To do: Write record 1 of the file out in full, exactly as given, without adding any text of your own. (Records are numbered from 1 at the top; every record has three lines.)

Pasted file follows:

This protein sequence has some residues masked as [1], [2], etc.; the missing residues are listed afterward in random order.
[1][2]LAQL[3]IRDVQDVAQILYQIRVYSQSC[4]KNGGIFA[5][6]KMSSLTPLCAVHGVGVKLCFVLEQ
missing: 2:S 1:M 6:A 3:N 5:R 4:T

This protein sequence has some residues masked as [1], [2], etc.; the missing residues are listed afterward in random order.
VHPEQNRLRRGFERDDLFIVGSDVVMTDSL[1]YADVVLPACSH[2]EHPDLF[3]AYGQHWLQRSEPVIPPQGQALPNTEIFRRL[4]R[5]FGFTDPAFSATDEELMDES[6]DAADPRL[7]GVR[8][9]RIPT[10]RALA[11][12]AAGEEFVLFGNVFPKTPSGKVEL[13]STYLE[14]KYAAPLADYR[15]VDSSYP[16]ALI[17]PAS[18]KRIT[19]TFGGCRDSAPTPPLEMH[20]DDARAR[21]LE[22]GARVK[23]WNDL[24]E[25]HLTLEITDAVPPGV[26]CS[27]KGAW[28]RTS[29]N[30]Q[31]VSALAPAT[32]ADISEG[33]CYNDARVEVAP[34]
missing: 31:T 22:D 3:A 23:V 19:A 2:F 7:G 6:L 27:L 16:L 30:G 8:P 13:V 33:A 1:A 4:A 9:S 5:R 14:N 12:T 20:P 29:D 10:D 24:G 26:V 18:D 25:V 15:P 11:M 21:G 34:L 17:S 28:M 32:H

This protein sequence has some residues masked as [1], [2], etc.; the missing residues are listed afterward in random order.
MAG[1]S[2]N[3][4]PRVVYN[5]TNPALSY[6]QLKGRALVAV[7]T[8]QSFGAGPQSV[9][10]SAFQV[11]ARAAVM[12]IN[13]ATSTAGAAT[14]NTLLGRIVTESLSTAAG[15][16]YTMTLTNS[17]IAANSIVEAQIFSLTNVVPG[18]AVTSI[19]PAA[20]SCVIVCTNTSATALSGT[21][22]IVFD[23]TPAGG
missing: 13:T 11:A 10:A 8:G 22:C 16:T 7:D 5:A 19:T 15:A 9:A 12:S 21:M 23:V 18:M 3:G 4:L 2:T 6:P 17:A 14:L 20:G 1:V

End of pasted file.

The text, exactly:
This protein sequence has some residues masked as [1], [2], etc.; the missing residues are listed afterward in random order.
[1][2]LAQL[3]IRDVQDVAQILYQIRVYSQSC[4]KNGGIFA[5][6]KMSSLTPLCAVHGVGVKLCFVLEQ
missing: 2:S 1:M 6:A 3:N 5:R 4:T